The events of the past year have reduced the likelihood of this being a disadvantage. Multiple brokers have eliminated their stock trading charges, causing a major shift in the investing industry.

Schwab, TD Ameritrade Fidelity, and Robinhood offer free trades. It’s only a question of time until more brokers join in.

What are Mutual Funds?

Remember when we said that the main problem with individual stocks was their lack of diversification.

Mutual funds are a solution to this problem. When you purchase a share in a mutual fund you are actually purchasing small pieces of hundreds of individual securities.

Mutual funds are less volatile than stocks, which can have huge ups and downs. If you are a conservative investor and want to avoid volatility in the market, mutual funds may be an excellent choice.

Pros Of Mutual Funds

Mutual funds offer a number of benefits in addition to their automatic diversification.

Asset Allocation

Mutual funds can be tailored to suit your individual risk profile. Mutual funds are divided into five main categories.

Stocks that have a higher-than-average potential for growth

Dividends and Growth Stocks – This category includes both dividend paying and growth stocks

Stocks that are undervalued are considered to be value stocks

Balanced Fund – includes both stocks and bonds

Target-Date funds – this type of fund’s portfolio changes over time to become more conservative

Asset allocation is the main difference between these mutual fund categories. You can find a mutual funds that fits your goals and investing profile.

Professional Oversight

Mutual funds can also offer professional fund managers. If you are new to investing, this might give you a sense of security and comfort. But it will also increase your fees.

Dollar-Cost Averaging

Most mutual funds also allow you to purchase “fractional shares”. This can make it much easier to invest a specific amount of money on a regular basis.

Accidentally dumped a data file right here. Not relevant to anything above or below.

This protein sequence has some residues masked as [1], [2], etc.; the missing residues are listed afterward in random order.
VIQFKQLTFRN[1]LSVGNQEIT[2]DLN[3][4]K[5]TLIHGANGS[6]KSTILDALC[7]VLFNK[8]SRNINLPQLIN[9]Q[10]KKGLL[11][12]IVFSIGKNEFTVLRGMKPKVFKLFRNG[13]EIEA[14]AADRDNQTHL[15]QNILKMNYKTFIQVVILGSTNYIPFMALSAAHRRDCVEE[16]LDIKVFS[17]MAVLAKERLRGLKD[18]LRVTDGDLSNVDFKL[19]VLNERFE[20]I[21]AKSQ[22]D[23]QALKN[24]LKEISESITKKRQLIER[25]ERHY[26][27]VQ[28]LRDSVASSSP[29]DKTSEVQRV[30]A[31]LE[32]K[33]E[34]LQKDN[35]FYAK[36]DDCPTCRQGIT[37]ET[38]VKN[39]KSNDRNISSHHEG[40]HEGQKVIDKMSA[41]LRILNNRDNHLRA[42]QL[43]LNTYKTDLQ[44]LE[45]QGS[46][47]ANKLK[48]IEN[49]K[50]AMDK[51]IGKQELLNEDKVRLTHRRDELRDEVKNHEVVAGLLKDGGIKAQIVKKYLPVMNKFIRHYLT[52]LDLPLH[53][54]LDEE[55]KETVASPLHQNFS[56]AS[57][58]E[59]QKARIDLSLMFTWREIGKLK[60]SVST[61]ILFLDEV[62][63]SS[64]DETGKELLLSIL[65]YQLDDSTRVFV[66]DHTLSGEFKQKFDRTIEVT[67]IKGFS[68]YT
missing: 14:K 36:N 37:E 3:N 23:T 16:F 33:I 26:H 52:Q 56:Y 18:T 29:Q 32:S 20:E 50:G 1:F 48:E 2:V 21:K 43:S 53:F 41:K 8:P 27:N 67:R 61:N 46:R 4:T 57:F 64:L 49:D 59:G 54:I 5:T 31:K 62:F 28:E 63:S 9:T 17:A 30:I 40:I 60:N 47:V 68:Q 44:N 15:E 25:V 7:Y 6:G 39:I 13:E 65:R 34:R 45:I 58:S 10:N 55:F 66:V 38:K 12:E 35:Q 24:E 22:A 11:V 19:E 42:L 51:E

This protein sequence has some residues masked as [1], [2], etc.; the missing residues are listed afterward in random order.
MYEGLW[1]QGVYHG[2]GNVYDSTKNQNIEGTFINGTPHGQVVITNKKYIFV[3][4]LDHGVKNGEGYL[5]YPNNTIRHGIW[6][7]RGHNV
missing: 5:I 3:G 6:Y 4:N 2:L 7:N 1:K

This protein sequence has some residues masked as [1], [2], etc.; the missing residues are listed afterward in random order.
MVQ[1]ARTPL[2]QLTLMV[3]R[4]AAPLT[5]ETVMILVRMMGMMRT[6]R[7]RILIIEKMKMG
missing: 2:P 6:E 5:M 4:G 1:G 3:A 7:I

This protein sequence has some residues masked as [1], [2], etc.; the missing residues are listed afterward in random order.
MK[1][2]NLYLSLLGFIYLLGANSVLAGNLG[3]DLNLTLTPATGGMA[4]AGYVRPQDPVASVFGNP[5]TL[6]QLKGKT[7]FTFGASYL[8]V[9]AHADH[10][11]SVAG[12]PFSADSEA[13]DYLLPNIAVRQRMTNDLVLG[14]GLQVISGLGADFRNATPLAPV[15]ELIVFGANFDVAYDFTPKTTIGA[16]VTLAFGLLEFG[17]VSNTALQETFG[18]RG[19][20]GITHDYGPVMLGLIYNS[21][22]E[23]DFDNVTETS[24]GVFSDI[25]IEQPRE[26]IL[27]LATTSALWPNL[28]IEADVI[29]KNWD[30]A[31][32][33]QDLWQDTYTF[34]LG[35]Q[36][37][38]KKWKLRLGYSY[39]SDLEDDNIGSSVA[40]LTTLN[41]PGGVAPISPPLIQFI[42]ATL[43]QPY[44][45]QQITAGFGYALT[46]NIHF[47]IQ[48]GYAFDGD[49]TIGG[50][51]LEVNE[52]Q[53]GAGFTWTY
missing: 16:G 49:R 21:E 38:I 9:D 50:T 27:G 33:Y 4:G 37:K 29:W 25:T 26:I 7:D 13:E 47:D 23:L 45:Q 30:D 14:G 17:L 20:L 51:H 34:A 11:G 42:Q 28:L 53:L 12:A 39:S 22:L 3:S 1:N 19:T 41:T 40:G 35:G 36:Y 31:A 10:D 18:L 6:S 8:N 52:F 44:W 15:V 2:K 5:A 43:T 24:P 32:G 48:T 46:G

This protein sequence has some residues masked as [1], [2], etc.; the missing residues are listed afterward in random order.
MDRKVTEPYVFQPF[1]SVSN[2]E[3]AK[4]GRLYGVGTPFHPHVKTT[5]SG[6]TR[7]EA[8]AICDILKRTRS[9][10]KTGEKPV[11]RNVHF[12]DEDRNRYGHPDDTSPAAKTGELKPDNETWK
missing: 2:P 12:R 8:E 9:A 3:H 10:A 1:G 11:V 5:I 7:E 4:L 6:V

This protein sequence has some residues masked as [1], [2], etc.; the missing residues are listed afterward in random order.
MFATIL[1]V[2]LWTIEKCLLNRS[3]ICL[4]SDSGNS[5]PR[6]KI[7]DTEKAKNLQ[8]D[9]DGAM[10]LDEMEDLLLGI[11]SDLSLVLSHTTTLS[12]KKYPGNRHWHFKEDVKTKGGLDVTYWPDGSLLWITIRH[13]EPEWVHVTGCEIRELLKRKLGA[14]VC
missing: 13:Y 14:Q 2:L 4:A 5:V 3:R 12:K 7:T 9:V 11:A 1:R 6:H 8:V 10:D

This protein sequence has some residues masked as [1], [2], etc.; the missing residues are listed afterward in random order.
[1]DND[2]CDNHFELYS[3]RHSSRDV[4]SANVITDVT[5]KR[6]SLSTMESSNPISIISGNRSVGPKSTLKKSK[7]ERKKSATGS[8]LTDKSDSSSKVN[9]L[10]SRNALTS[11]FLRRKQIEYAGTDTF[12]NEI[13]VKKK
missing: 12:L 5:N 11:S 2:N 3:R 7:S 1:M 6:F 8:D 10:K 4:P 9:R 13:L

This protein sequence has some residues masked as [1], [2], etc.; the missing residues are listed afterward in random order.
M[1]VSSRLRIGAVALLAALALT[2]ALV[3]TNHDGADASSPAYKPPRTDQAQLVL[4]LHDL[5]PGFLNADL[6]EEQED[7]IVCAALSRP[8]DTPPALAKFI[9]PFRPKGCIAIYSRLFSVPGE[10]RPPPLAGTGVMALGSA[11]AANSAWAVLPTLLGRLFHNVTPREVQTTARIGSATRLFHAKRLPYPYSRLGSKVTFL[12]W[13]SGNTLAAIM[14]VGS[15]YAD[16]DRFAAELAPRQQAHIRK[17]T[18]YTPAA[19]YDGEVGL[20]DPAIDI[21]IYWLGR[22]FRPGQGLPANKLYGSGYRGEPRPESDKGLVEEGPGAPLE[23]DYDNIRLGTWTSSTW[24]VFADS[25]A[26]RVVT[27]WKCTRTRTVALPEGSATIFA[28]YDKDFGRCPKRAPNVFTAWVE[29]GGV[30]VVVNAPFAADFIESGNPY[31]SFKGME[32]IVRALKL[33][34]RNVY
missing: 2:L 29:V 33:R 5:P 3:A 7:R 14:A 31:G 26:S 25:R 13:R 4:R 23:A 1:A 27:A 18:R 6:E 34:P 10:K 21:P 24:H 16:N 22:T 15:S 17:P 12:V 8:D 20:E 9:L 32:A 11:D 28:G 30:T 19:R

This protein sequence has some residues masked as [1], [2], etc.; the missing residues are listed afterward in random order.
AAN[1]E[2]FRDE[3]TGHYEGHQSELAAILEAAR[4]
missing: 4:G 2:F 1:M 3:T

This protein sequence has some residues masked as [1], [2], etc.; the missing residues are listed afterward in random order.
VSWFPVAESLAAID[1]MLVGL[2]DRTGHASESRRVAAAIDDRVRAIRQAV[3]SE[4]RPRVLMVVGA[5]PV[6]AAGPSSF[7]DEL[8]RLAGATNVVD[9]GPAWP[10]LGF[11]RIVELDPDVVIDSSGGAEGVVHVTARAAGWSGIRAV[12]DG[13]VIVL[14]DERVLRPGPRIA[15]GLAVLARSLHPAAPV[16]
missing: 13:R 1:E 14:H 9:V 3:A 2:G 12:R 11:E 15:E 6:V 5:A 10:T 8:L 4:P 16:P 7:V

Let’s say, for example, that a mutual fund and a stock are both priced at $75. You want to invest $100. You could only buy one stock share with the money you had left. With the mutual fund you can typically buy up to 1.33 shares.

It’s nice to be able buy fractional shares because it allows you to put your investment on autopilot. Most brokers allow you to set up an automatic monthly transaction at any dollar amount.

If you want to invest $150 every month into a mutual fund you can. By doing this, you would be taking advantage dollar-cost averaging. When the mutual fund falls, $150 will buy you more shares. When the mutual fund increases, your $150 will buy fewer shares.

Cons Of Mutual Funds

Mutual funds are a great investment. Mutual funds are not perfect. You should be aware of two negative aspects.


The cost of mutual funds is one of their biggest drawbacks. All mutual funds have expense ratios. The expense ratios of actively managed mutual fund can be very expensive. They often range from 0.50 to 1.5 percent.

Mutual funds can also have upfront sales charges of up to 8.5% of the invested amount! You’d start out 8.5 % behind. To put it another way, your mutual fund would need to grow by 8.5 % to even break even.

Most mutual funds do not have such high sales loads. Many mutual funds have loads of between 3% and 5%. That’s, in my view, a terrible thing.


Mutual funds are not as liquid as stock. You can’t buy or sell mutual funds at the stock exchange during open hours. Mutual funds are traded once per day, after the stock market closes.

Mutual funds are not the same. You can sell a stock that is falling before it falls too far. Even if your sell order is placed at 10am, the fund will not trade until the close of the trading day.


Mutual funds have minimum investment requirements of at least $1,000. Stocks, however, only require that you have enough money for one share. Stocks (or ETFs), on the other hand, may be more suitable if you do not have much money to invest.

What are index funds?

Let’s first clarify what an Index is. Simply put, an index tracks a group’s stock price that shares some features. The S&P 500, for example tracks the market cap (the price of the stock multiplied by the number of public shares) of the 500 biggest US companies. The index will rise if the stock prices of these companies go up as a whole. The index will fall if the average price of stocks drops.

You cannot invest directly in a stock index. This is not a real investment, but information that’s gathered and tracked. You can, however, invest in index funds. Index funds are a type mutual fund which tries to mimic an index as closely and accurately as possible. The fund will own the same stocks as the index.

S&P 500 index fund is one of the most popular index funds, but many others track other types of market indices.

Other examples include:

  • Total Stock Market Index Funds
  • Russell 2000 Index Fund
  • Bond Index Funds
  • Gold and Silver Index Funds

There are many more. Index funds are passive investments because they’re not actively managed by fund managers.

+ There are no comments

Add yours